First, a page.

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Double Entry Accounting Process
In this article, I will discuss the proper procedures to follow when using the double-entry bookkeeping process. In accounting, we usually record transactions involving two parties. We have transactions with external parties such as customers, creditors or financial institutions. In addition to external parties, we also have internal transactions. These transactions involve exchanges between divisions within a company or payments to employees.
You first start the accounting process by analyzing the source documents. For example, suppose you are on a business trip and are buying food or paying for a hotel. When you make the purchase, you receive a receipt. If you want the company to reimburse you for meals and hotel expenses, you must submit proof of your expenses. This proof takes the form of the source document, which is your receipt. After identifying a business transaction, we record it in a journal in chronological order by date of occurrence. At the end of the accounting period, usually at the end of a month, transactions from a journal are posted to a general ledger account. It is a systematic process of transferring information from the journal to the general ledger. The general ledger groups the transactions by the impacted accounts. For example, all transactions that result in an increase or decrease in the cash account will be posted to the cash ledger account. Finally, once all transactions are recorded, we prepare a trial balance. The purpose of the trial balance is to ensure that all information is transferred correctly and is correct.
We all know that the following basic accounting equation is Assets = Liabilities + Equity. If we look at the expanded accounting equation, equity is broken down into four parts; common stock, less dividends, plus income, and less expenses. We should also be familiar with T accounts which are used to represent a general ledger account. The left side of the T-account is called the debit side and the right side of the T-account is called the credit side.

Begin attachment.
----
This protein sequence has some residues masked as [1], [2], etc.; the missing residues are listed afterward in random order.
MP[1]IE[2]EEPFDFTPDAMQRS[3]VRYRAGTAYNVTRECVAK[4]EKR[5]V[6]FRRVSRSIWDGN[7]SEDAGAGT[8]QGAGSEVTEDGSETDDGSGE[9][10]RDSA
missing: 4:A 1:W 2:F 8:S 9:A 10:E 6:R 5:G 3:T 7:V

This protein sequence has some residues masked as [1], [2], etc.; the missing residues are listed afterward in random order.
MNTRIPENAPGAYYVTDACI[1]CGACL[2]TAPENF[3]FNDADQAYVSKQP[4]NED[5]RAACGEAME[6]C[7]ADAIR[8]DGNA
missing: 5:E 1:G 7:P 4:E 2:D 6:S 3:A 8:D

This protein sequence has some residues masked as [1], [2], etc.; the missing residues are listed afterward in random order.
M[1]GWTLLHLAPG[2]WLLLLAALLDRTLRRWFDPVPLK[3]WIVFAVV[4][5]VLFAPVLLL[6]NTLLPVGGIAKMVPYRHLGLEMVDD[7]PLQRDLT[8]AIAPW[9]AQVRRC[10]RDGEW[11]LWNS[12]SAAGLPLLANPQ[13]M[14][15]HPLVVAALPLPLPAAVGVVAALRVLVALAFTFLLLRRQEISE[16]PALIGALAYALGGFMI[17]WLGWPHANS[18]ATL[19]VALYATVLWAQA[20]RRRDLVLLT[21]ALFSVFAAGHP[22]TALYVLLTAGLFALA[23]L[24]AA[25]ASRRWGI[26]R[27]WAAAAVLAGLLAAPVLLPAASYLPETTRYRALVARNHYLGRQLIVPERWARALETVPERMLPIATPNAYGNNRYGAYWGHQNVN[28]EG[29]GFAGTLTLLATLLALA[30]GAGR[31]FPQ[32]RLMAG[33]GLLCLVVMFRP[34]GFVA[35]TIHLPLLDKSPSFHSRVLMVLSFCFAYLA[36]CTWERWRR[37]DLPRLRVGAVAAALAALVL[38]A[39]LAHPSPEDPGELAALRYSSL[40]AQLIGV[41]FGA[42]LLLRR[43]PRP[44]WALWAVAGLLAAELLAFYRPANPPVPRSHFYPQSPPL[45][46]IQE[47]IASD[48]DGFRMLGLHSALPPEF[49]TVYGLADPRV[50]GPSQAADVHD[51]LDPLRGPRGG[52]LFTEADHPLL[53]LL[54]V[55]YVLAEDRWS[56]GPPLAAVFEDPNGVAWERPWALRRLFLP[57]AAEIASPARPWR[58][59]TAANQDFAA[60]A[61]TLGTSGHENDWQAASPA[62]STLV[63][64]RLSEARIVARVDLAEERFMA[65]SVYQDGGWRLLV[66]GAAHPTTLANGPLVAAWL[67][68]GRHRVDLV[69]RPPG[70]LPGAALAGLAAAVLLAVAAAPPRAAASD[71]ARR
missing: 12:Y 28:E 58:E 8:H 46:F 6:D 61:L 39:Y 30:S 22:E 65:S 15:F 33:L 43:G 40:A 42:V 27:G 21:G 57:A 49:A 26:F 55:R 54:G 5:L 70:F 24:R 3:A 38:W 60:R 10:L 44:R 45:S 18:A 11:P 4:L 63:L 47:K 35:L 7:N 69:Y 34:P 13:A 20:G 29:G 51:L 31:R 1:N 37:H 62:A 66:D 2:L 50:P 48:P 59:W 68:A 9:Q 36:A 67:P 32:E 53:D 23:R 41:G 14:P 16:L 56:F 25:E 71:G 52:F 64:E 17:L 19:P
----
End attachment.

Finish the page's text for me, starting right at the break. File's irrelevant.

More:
Now let’s establish the mathematics of the double-entry system. Equity and liability accounts have the opposite sign of asset accounts. This is because liability accounts have been moved to the left side of the equation, the equation would read assets – liabilities = equity. Therefore, a debit to an asset account will increase the account while a credit will decrease the asset account. The remaining calculation is easy because the liability and equity accounts have the opposite sign of the asset accounts. Therefore, a debit to a liability or equity means a decrease and a credit means an increase.
In the expanded accounting formula, equity is common stock minus dividends plus income minus expenses. Income increases equity, so it should be recorded as a common stock account. A credit is an increase in income and a debit is an increase in expenses. Therefore, the equity and income accounts are both increased by a credit and decreased by a debit. Since expense and dividend accounts have opposite signs, they are increased by a debit and decreased by a credit.
Let’s apply the procedures to follow using the double-entry bookkeeping process with an example. Let’s say that on November 1, a shareholder invests ten thousand dollars to start a company called Star Bright. After reading the previous steps, you should know that the cash account and the common stock account should increase. Therefore, we debit/increase the cash account by ten thousand and we credit/increase the common stock account. Your double entry should look like this:
Common shares $10,000
Our books are balanced because total assets equal total liabilities plus equity. Let’s look at a second transaction. Star Bright buys office supplies for seventeen thousand five hundred dollars in cash. In doing so, Star Bright exchanged one asset, money, for another asset, supplies. The cash account will decrease but the supply account will increase. In this example, you would increase the supply account with a debit and decrease the cash account with a credit. The double entry should look like this:
I hope you have a better understanding of the double entry process. Basic accounting terminology and the basic accounting equation are the foundation of accounting and should be mastered in order to further enhance your knowledge in any accounting field.
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